However, the number of large and sophisticated organizations relying on spreadsheets to manage their master data is truly astonishing.  This is a real issue because the management of master data is fundamental to good trade compliance best practices and outcomes.  Spreadsheets are great for manipulating data but as a master product record system they are definitely flawed and lead to all kinds of errors downstream when managing trade compliance control and execution.

Observation 5)  Automation is the missing link in trade compliance best practices

The challenge for most trade compliance professionals is that they don’t understand the options for resolving these issues.  The problem is that many trade compliance professionals don’t understand:

  • the extent to which automation resolves these issues.
  • the affordability of current trade compliance automation tools.
  • the simplicity with which these trade compliance automation tools can be implemented - without virtually no IT support.
  • the risk that the organization and its executives are increasingly exposed to in the way of penalties, fines, and reputation.
  • how to make the case for trade compliance automation to their executive team.


Customs and PGAs have moved into a “big data world”.  With ACE, this gives them incredible capability to analyze, determine, and enforce.  Most importers and exporters are ill-prepared to meet the trade compliance challenge that ACE represents.  The execution of trade compliance, in most organizations, is operating in an old technology world.  This asymmetry with respect to the way data is managed has dramatically tilted the playing field to Customs and PGAs.  Organizations, and their management (read V.P.s, and "C" level), that depend on imports or exports of raw materials, components, or finished products are at significant risk.  They must understand this imbalance and the ramifications that it portends.  And they must initiate meaningful actions to counterbalance the current imbalance of capability..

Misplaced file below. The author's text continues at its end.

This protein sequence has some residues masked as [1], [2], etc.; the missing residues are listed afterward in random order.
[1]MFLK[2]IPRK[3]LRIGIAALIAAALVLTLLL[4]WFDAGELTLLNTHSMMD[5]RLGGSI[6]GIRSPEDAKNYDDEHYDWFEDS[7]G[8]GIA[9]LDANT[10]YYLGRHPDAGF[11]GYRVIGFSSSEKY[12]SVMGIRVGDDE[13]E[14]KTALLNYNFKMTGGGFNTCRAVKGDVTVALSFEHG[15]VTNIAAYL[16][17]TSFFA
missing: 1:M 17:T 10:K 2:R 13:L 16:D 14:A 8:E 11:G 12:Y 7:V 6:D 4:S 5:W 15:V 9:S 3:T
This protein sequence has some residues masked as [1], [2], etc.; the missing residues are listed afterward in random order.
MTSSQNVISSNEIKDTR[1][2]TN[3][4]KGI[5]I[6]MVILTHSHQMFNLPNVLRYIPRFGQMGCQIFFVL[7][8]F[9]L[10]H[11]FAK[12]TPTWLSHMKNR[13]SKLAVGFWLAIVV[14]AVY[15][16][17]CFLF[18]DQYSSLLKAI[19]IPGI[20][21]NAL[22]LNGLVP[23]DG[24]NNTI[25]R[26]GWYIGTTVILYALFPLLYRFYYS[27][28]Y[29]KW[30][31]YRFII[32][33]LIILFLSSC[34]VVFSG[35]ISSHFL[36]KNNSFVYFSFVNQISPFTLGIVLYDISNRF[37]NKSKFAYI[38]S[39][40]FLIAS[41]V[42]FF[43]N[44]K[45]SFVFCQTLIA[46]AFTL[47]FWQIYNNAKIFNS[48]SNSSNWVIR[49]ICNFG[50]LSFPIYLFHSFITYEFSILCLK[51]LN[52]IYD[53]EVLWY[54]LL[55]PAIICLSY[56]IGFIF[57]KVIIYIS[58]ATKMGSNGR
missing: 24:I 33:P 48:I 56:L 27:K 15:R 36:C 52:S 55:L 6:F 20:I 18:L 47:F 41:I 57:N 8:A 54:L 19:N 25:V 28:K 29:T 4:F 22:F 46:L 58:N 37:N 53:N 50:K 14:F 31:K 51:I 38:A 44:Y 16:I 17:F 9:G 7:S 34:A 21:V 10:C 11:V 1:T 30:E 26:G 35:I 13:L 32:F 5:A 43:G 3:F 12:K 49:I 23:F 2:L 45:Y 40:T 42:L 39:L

The over-riding takeaway from my ICPA 2018 discussions with the legal and consulting community is that trade compliance needs to up its game and take a stronger message to management as to why they need automation to allow them to do their job better and protect the organization from financial, supply chain, reputational, and personal risk.

About 3rdwave:

3rdwave simplifies global trade through automation. 3rdwave is a GTM platform that delivers total global supply chain visibility, minimizes manual data entry, streamlines business process, and provides contextual information enabling its users to make informed decisions to reduce global supply chain risk. It's a cloud-based platform that requires minimal IT resources for quick implementation.  3rdwave ensures that companies meet the highest levels of GTM execution and Trade Compliance conformance.

Ned Blinick is Chief Product Officer of  He has been involved in global trade for too many decades.  Ned loves making the global supply chain simpler for everyone.  He can be reached at (416) 510 8800 ext 234 or at